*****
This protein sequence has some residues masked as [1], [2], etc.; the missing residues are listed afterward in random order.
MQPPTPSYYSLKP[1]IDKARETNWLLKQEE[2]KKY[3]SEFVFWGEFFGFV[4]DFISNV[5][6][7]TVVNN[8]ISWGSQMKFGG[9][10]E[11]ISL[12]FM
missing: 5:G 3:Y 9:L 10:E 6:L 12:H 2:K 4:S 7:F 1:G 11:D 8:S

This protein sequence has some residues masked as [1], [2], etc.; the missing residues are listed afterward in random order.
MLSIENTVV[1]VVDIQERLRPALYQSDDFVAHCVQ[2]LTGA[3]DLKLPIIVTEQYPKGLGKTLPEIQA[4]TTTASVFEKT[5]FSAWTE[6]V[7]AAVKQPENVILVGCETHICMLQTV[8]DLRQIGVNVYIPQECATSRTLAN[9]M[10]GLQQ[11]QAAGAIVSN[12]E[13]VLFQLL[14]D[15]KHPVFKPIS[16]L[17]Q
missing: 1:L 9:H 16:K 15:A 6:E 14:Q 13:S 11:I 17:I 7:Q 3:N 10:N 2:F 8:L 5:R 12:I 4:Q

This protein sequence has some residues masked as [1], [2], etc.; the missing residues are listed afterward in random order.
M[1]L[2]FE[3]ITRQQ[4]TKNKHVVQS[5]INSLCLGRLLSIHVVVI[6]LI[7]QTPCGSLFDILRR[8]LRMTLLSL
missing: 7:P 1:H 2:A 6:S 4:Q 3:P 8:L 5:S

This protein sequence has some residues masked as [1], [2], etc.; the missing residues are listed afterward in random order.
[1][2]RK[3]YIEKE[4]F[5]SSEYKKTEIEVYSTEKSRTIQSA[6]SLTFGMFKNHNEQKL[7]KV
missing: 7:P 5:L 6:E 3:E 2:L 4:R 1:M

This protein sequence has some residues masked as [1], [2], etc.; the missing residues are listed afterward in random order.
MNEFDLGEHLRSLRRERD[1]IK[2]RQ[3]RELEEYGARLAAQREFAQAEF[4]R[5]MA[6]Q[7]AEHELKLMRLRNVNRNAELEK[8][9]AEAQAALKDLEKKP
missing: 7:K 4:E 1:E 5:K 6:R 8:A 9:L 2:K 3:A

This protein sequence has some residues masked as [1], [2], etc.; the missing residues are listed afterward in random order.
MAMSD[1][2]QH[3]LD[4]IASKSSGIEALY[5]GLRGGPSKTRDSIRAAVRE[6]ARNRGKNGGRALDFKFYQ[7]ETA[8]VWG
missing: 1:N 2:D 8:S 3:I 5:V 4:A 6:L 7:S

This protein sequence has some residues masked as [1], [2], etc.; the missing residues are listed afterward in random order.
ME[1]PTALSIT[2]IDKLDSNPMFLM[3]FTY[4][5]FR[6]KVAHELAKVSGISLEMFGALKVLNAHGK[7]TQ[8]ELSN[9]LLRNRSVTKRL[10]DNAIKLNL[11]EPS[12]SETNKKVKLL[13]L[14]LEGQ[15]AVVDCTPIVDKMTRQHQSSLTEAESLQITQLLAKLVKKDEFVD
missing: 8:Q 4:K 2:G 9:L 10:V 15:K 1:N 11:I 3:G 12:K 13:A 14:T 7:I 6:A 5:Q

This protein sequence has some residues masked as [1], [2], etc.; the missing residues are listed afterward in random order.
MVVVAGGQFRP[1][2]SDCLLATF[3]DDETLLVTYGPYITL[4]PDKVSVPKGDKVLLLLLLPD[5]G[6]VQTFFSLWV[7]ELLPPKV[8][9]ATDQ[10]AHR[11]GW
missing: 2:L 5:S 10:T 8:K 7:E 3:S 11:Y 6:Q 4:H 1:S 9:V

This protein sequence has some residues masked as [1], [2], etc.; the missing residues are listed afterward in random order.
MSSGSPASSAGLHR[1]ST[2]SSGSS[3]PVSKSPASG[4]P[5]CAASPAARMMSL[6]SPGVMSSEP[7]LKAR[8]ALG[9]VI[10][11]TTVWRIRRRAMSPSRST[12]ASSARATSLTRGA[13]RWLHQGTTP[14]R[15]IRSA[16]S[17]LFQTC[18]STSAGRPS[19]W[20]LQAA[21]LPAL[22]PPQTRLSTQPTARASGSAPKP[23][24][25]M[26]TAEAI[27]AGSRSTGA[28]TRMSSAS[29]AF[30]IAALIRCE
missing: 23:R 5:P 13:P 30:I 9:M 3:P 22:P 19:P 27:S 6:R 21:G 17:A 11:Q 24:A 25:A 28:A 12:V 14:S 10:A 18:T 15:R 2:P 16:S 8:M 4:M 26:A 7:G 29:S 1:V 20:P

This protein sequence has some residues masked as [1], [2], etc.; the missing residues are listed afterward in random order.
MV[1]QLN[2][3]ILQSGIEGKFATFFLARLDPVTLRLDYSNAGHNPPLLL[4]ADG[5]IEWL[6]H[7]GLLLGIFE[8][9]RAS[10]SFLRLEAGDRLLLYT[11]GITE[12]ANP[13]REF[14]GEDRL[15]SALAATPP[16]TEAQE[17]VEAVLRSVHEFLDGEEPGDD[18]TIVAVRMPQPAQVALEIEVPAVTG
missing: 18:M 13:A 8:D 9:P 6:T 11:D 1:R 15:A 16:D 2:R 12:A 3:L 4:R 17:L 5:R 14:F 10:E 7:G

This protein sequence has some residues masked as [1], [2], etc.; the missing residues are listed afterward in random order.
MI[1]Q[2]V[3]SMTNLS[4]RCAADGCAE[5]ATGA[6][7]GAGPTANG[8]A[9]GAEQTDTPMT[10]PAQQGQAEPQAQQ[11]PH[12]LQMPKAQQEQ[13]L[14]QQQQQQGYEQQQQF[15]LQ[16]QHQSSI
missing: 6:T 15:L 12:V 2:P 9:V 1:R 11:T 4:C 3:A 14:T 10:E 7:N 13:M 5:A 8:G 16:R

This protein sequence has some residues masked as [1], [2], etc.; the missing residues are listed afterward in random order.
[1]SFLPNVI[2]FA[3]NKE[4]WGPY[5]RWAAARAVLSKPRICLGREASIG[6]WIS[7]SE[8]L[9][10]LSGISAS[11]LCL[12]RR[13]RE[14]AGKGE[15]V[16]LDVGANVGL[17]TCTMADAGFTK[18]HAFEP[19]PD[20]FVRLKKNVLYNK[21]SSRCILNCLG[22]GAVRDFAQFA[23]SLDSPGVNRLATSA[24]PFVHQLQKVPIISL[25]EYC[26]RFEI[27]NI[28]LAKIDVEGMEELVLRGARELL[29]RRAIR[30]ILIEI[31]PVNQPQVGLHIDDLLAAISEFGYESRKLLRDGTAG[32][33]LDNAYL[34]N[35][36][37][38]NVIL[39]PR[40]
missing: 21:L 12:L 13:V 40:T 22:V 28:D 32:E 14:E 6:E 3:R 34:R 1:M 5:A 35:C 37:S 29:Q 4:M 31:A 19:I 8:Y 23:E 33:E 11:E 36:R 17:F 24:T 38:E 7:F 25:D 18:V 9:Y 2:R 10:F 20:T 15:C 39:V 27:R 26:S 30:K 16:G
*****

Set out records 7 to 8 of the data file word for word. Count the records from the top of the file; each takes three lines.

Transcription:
This protein sequence has some residues masked as [1], [2], etc.; the missing residues are listed afterward in random order.
ME[1]PTALSIT[2]IDKLDSNPMFLM[3]FTY[4][5]FR[6]KVAHELAKVSGISLEMFGALKVLNAHGK[7]TQ[8]ELSN[9]LLRNRSVTKRL[10]DNAIKLNL[11]EPS[12]SETNKKVKLL[13]L[14]LEGQ[15]AVVDCTPIVDKMTRQHQSSLTEAESLQITQLLAKLVKKDEFVD
missing: 8:Q 4:K 2:G 9:L 10:V 15:K 1:N 11:I 3:G 12:K 13:A 14:T 7:I 6:A 5:Q

This protein sequence has some residues masked as [1], [2], etc.; the missing residues are listed afterward in random order.
MVVVAGGQFRP[1][2]SDCLLATF[3]DDETLLVTYGPYITL[4]PDKVSVPKGDKVLLLLLLPD[5]G[6]VQTFFSLWV[7]ELLPPKV[8][9]ATDQ[10]AHR[11]GW
missing: 2:L 5:S 10:T 8:K 7:E 3:S 11:Y 6:Q 4:H 1:S 9:V